Bachelors Thesis

Role of nNOS in the modulation of stress induced neuro behavioural patterns and its relation to Withania Somnifera:

Withania somnifera (Ashwagandha, Indian ginseng) is an herbal medicine used to improve overall health and prevent diseases. Studies have suggested its effect on stress. We investigated the role of methanolic extract from the root of Withania somnifera (WS) and the effect of its modulation in some stress-induced neurobehavioral patterns in rats using the Elevated Plus maze and Open field test. Nitric oxide (NO), a stable gaseous free radical, is now recognized as an important biomodulator. NO has been associated to anxiety, however, the role of NO and nNOS in stress and stress related behavioural changes is not clearly defined. We thus investigated the role of Withania Somnifera in modulation of brain NOx content and henceforth demonstrate the effect of Withania somnifera on stress via nNOS pathway.

We found that restraint stress (2 h) reduced both the number of entries and time spent in open arms, with both expressed as percent of controls (no restraint stress). Withania Somnifera (50 mg/ml) pretreatment showed increment in both these readings. The open arm entries and time spent in open arms were further increased by the NO precursor, L-arginine (1000 mg/kg) pretreatment. The nitric oxide synthase inhibitor, N-nitro-L-arginine methyl ester (L-NAME) (50 mg/kg), aggravated restraint stress effects in the elevated plus maze test. In the open field test, the restraint stress (a) increased entry latency and (b) decreased ambulation and rearing. These effects were reversed by Ashwagandha and L-Arginine, whereas L-NAME aggravated restraint stress effects. Biochemical data showed that the pretreatment with Ashwagandha and L-Arginine increased total brain nitrate/nitrite content, whereas the L-NAME (50 mg/kg) induced an opposite effect. The results demonstrate that Ashwagandha reduced stress induced patterns and produced a significant and concentration-dependent increase in NO, and WS enhances the effect of L-Arg. This gives us a scope for further research to study the role WS as an anxiolyte.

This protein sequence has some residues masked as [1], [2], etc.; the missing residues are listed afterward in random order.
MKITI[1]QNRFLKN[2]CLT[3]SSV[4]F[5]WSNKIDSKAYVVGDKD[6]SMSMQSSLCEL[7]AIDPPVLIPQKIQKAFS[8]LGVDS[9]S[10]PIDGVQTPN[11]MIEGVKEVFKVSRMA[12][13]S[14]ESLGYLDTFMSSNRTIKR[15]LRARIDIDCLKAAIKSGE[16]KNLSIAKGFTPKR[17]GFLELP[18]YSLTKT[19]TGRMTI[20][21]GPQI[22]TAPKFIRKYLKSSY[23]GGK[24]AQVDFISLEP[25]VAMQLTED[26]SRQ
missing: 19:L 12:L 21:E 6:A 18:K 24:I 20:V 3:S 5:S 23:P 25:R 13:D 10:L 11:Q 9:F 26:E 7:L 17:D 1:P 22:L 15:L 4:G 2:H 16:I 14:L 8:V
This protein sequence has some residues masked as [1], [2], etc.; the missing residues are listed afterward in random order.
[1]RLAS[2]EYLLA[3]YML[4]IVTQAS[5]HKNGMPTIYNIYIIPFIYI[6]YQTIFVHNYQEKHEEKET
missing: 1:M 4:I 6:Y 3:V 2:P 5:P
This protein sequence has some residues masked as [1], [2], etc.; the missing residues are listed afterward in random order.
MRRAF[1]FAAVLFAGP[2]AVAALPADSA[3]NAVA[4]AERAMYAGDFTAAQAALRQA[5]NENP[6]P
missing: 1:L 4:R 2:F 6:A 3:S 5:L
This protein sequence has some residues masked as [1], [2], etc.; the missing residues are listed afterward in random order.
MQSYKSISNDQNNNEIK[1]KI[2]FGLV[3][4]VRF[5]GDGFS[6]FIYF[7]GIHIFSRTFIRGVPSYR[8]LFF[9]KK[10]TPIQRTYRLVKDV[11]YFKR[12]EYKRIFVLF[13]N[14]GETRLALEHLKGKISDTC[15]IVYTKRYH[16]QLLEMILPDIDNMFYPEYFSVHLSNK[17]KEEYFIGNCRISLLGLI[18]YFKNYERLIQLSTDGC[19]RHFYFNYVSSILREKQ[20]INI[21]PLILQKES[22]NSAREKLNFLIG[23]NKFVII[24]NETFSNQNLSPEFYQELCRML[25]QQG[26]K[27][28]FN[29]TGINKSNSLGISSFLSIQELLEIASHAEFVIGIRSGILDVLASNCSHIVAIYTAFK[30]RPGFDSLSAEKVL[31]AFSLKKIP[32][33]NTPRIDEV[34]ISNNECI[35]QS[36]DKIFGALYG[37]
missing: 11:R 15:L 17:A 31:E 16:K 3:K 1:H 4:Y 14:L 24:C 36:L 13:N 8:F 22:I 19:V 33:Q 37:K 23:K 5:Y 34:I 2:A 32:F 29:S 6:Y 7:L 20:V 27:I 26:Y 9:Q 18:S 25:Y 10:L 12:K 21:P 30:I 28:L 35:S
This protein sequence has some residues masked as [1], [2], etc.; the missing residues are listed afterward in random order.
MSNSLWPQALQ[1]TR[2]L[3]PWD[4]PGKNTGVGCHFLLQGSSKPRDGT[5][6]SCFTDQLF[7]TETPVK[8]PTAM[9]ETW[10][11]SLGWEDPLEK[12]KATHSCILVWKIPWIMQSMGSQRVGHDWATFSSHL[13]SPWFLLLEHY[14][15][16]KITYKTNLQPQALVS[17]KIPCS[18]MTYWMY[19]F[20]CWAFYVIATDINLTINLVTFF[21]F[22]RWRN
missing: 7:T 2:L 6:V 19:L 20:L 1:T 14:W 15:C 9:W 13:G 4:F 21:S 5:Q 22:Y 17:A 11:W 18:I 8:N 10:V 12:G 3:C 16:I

My final Thesis presentation with a brief overview of the data is below.